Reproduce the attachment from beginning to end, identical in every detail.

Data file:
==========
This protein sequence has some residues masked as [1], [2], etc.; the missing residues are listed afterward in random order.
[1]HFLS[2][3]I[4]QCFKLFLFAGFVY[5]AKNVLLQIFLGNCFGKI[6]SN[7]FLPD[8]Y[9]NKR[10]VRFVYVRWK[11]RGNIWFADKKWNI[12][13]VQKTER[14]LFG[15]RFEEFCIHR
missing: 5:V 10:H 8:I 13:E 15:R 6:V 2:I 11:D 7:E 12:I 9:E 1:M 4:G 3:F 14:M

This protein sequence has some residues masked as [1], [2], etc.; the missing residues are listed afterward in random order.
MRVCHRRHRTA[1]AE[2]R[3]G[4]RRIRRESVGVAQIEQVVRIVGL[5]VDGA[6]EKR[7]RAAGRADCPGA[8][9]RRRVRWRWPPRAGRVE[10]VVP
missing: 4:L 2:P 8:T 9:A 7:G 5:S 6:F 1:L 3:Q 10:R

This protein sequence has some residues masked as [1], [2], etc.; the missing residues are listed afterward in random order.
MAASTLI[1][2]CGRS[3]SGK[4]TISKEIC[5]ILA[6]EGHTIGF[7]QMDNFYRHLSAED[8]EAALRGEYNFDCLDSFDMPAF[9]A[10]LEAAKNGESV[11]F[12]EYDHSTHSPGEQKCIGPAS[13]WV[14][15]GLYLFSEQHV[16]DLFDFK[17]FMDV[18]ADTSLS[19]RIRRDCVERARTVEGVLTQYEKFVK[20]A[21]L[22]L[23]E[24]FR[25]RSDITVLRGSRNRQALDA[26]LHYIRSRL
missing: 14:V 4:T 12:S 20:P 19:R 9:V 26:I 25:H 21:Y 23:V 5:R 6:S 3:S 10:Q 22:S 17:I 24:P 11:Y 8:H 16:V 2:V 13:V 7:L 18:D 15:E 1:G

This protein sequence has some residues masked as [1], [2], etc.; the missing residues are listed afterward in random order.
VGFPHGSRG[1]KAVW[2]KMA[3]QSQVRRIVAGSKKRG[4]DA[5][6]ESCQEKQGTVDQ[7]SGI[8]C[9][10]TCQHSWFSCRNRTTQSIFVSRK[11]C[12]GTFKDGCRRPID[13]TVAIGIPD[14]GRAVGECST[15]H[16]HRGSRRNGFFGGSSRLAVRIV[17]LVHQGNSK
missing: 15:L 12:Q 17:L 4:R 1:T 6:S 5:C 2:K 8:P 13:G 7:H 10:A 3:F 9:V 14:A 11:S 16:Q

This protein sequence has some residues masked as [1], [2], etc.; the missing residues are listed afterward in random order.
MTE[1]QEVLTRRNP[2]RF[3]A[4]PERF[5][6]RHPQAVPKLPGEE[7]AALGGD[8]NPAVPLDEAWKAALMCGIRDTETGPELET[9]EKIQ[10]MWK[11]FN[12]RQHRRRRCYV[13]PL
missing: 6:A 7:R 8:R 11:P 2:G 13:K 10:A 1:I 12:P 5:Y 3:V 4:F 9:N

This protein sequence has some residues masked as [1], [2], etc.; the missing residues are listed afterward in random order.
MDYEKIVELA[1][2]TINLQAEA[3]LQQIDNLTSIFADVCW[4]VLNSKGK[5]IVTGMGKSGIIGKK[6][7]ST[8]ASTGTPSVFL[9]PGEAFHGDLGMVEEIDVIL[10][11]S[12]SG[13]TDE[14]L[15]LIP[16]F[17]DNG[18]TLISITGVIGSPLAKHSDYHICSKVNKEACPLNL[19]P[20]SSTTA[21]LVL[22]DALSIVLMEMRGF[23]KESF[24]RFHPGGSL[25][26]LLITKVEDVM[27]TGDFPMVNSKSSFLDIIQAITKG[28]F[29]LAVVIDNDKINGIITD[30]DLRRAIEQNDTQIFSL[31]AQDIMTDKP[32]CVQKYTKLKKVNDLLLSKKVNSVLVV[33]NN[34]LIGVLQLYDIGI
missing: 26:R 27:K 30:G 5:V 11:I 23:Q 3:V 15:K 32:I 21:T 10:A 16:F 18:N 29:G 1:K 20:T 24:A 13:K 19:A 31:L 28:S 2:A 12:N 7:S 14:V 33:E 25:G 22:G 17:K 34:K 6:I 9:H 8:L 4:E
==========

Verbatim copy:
This protein sequence has some residues masked as [1], [2], etc.; the missing residues are listed afterward in random order.
[1]HFLS[2][3]I[4]QCFKLFLFAGFVY[5]AKNVLLQIFLGNCFGKI[6]SN[7]FLPD[8]Y[9]NKR[10]VRFVYVRWK[11]RGNIWFADKKWNI[12][13]VQKTER[14]LFG[15]RFEEFCIHR
missing: 5:V 10:H 8:I 13:E 15:R 6:V 2:I 11:D 7:E 12:I 9:E 1:M 4:G 3:F 14:M

This protein sequence has some residues masked as [1], [2], etc.; the missing residues are listed afterward in random order.
MRVCHRRHRTA[1]AE[2]R[3]G[4]RRIRRESVGVAQIEQVVRIVGL[5]VDGA[6]EKR[7]RAAGRADCPGA[8][9]RRRVRWRWPPRAGRVE[10]VVP
missing: 4:L 2:P 8:T 9:A 7:G 5:S 6:F 1:L 3:Q 10:R

This protein sequence has some residues masked as [1], [2], etc.; the missing residues are listed afterward in random order.
MAASTLI[1][2]CGRS[3]SGK[4]TISKEIC[5]ILA[6]EGHTIGF[7]QMDNFYRHLSAED[8]EAALRGEYNFDCLDSFDMPAF[9]A[10]LEAAKNGESV[11]F[12]EYDHSTHSPGEQKCIGPAS[13]WV[14][15]GLYLFSEQHV[16]DLFDFK[17]FMDV[18]ADTSLS[19]RIRRDCVERARTVEGVLTQYEKFVK[20]A[21]L[22]L[23]E[24]FR[25]RSDITVLRGSRNRQALDA[26]LHYIRSRL
missing: 14:V 4:T 12:S 20:P 19:R 9:V 26:I 25:H 21:Y 23:V 5:R 6:S 3:S 10:Q 22:S 17:I 24:P 11:Y 8:H 16:V 2:V 13:V 7:L 18:D 15:E 1:G

This protein sequence has some residues masked as [1], [2], etc.; the missing residues are listed afterward in random order.
VGFPHGSRG[1]KAVW[2]KMA[3]QSQVRRIVAGSKKRG[4]DA[5][6]ESCQEKQGTVDQ[7]SGI[8]C[9][10]TCQHSWFSCRNRTTQSIFVSRK[11]C[12]GTFKDGCRRPID[13]TVAIGIPD[14]GRAVGECST[15]H[16]HRGSRRNGFFGGSSRLAVRIV[17]LVHQGNSK
missing: 15:L 12:Q 17:L 4:R 1:T 6:S 5:C 2:K 8:P 13:G 7:H 10:A 3:F 9:V 14:A 11:S 16:Q

This protein sequence has some residues masked as [1], [2], etc.; the missing residues are listed afterward in random order.
MTE[1]QEVLTRRNP[2]RF[3]A[4]PERF[5][6]RHPQAVPKLPGEE[7]AALGGD[8]NPAVPLDEAWKAALMCGIRDTETGPELET[9]EKIQ[10]MWK[11]FN[12]RQHRRRRCYV[13]PL
missing: 6:A 7:R 8:R 11:P 2:G 13:K 10:A 1:I 12:P 5:Y 3:V 4:F 9:N

This protein sequence has some residues masked as [1], [2], etc.; the missing residues are listed afterward in random order.
MDYEKIVELA[1][2]TINLQAEA[3]LQQIDNLTSIFADVCW[4]VLNSKGK[5]IVTGMGKSGIIGKK[6][7]ST[8]ASTGTPSVFL[9]PGEAFHGDLGMVEEIDVIL[10][11]S[12]SG[13]TDE[14]L[15]LIP[16]F[17]DNG[18]TLISITGVIGSPLAKHSDYHICSKVNKEACPLNL[19]P[20]SSTTA[21]LVL[22]DALSIVLMEMRGF[23]KESF[24]RFHPGGSL[25][26]LLITKVEDVM[27]TGDFPMVNSKSSFLDIIQAITKG[28]F[29]LAVVIDNDKINGIITD[30]DLRRAIEQNDTQIFSL[31]AQDIMTDKP[32]CVQKYTKLKKVNDLLLSKKVNSVLVV[33]NN[34]LIGVLQLYDIGI
missing: 26:R 27:K 30:G 5:V 11:I 23:Q 3:V 15:K 32:I 21:T 10:A 16:F 18:N 29:G 1:K 20:T 24:A 13:K 19:A 31:L 28:S 2:A 12:N 7:S 14:V 33:E 25:G 22:G 17:K 34:K 6:I 9:H 8:L 4:E